Tiktoker shows what languages sound like to non-speakers after he learned about language disorders

TikTok user Diego Rivas has received millions of views for his videos that capture what different languages sound like to people who do not speak the language.

“Gibberish”: Rivas, who uses the handle diego.j.rivas, releases videos under his TikTok series “Gibberish Languages,” wherein he takes the speech patterns and intonations of different languages and attempts to mimic what each language might sound like to those on the outside looking in.

  • Rivas, who is currently a dental student from Houston, has more than 160,000 followers and over 7.6 million likes for his TikTok videos. In the bio of his account, he gives himself the title “CEO of Gibberish.”

  • His “Gibberish Languages” series includes Asian languages such as Korean, Vietnamese, Chinese, Japanese and Hindi.

Fake American

Fake English

Fake Spanish

@diego.j.rivasWhat different Spanish accents sound like to non-Spanish speakers 🗣 ##gibberish ##español ##mexico ##latino ##cuba ##spain ##funny ##up ##accent ##fyp♬ original sound - Diego Rivas

Fake Korean

Fake Vietnamese

Fake Chinese

Fake Japanese

Fake Hindi

  • As part of his “Gibberish” series, Rivas has also created the same type of videos for other languages such as American English, British English, German, Portuguese, Polish, Greek, Dutch, Spanish, Zulu, Arabic, Italian, French and Russian.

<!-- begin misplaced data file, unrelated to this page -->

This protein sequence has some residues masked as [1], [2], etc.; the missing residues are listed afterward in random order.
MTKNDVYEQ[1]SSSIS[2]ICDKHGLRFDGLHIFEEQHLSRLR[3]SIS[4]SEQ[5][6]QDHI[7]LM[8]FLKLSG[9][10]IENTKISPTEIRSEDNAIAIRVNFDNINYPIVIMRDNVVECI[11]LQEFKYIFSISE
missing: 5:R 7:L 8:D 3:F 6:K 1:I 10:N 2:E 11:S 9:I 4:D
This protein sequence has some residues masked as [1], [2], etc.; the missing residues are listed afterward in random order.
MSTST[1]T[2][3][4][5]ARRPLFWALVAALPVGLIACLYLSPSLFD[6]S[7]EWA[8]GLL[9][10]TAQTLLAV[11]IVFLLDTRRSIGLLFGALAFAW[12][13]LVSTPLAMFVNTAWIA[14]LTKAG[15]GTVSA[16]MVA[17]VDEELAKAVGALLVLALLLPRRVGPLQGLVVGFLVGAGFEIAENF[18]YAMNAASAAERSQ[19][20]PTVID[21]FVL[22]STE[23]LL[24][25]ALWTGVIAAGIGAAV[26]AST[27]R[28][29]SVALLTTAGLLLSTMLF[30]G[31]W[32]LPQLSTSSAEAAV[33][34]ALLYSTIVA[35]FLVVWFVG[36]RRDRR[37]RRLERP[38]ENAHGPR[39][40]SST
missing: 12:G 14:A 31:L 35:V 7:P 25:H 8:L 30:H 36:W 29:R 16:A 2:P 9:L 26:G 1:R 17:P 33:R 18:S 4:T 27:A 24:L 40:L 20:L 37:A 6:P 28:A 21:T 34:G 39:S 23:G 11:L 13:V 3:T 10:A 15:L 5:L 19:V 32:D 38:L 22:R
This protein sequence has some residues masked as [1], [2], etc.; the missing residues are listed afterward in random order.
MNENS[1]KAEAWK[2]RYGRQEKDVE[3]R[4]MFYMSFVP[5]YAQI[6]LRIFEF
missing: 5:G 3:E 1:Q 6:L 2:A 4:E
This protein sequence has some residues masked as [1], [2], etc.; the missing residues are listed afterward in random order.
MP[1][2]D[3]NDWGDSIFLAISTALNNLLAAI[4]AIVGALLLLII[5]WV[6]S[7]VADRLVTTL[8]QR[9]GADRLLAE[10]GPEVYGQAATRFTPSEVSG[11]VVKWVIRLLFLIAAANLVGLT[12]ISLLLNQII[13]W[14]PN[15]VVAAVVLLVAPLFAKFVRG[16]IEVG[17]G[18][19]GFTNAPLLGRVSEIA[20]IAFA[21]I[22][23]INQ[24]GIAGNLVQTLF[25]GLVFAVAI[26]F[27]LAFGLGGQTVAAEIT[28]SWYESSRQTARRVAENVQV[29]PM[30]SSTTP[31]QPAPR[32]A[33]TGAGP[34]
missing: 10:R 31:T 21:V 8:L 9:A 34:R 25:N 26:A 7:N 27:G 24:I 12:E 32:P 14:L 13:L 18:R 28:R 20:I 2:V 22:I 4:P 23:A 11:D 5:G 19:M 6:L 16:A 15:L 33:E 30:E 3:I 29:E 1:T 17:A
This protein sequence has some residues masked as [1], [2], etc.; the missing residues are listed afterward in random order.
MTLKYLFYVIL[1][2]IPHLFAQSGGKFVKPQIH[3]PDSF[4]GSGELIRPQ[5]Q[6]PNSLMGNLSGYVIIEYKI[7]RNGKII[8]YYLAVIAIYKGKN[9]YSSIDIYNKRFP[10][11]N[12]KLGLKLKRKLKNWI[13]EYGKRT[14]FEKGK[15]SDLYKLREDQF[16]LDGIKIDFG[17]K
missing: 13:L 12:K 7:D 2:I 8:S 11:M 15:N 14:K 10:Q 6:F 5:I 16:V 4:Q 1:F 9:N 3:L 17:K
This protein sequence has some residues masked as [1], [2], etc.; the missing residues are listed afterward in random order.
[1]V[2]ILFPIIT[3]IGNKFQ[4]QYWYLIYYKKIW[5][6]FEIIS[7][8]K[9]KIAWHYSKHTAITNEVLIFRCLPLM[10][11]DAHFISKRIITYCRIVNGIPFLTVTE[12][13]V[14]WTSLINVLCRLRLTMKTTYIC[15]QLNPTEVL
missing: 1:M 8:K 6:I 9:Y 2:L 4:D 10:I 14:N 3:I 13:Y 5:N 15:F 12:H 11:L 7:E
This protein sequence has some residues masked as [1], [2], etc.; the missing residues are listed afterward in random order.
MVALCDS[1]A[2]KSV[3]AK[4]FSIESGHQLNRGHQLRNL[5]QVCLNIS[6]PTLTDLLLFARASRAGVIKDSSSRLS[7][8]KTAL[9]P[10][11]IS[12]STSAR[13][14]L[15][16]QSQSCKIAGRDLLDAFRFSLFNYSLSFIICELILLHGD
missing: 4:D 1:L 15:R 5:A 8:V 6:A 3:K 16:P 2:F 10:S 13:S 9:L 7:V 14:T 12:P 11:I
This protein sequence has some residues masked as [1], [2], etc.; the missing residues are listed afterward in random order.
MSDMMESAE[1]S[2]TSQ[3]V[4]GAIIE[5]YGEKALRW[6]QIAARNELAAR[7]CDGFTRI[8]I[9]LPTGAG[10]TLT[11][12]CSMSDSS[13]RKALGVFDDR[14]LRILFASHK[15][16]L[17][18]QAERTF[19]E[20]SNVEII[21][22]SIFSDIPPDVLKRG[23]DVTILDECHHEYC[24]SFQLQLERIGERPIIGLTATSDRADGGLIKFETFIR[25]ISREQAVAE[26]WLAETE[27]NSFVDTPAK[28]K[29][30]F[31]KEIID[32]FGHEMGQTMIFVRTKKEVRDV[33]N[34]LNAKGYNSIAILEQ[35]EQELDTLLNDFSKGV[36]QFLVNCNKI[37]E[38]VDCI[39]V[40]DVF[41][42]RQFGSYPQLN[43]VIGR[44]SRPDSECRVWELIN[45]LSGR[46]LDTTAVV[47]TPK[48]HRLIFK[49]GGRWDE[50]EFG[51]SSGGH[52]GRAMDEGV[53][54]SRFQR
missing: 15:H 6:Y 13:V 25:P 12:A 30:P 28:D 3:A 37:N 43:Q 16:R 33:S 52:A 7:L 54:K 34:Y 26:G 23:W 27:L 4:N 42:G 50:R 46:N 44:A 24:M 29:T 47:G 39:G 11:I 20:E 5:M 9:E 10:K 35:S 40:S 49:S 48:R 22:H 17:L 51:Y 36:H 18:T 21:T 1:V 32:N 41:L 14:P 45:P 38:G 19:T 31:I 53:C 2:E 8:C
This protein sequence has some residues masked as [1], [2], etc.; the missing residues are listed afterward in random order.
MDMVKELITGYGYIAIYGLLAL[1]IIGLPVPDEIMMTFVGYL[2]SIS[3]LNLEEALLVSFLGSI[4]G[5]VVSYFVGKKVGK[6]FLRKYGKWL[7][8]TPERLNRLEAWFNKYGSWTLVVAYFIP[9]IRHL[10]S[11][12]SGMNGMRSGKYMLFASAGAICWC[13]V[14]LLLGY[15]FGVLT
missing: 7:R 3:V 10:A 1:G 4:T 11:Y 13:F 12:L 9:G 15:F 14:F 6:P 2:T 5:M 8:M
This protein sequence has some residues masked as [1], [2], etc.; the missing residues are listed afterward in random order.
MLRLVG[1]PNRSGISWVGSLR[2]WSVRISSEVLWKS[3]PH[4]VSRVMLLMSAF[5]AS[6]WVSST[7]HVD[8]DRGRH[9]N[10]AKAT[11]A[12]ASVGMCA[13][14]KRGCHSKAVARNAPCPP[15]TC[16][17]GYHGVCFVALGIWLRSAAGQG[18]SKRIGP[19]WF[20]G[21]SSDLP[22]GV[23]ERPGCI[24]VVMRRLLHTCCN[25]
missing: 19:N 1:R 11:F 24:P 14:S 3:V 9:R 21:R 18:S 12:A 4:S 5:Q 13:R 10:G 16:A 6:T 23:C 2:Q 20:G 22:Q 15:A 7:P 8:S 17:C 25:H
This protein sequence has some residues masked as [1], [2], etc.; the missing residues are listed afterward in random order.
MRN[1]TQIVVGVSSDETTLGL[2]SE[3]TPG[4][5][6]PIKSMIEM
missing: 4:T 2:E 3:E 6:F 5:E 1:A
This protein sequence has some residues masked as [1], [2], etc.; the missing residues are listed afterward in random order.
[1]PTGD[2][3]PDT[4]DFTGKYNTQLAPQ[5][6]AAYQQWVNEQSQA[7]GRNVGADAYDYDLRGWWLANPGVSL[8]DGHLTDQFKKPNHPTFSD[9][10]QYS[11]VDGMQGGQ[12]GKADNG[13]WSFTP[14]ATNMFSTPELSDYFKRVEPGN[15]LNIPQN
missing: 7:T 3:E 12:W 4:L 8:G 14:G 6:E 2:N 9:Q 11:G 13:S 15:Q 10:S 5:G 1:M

• Other videos cover other linguistic topics, including pronunciation of certain Vietnamese words and words that have no direct English translation.

  • According to an interview with speech therapist and dialect coach Diane Seffner, Rivas started making linguistic videos after his college professor presented a video of an actor speaking gibberish in his neuroscience class.

  • “We were learning about this disease called receptive aphasia, which is a neurological disease which affects the language reception part of your brain. People that have this condition don't understand language but they can understand the porosity and the tone, but they can't understand the vocabulary,” he stated. “When I saw the video, I was like ‘Wow, I could probably do that.’”

  • With enough time to spare, Rivas started his TikTok during quarantine. “I downloaded it because I was bored, and I made the first TikTok which did really well. It ended up getting more than a million views and so I was like, ‘I might as well keep doing all the languages then,’” he recalled.

Featured Images via @diego.j.rivas

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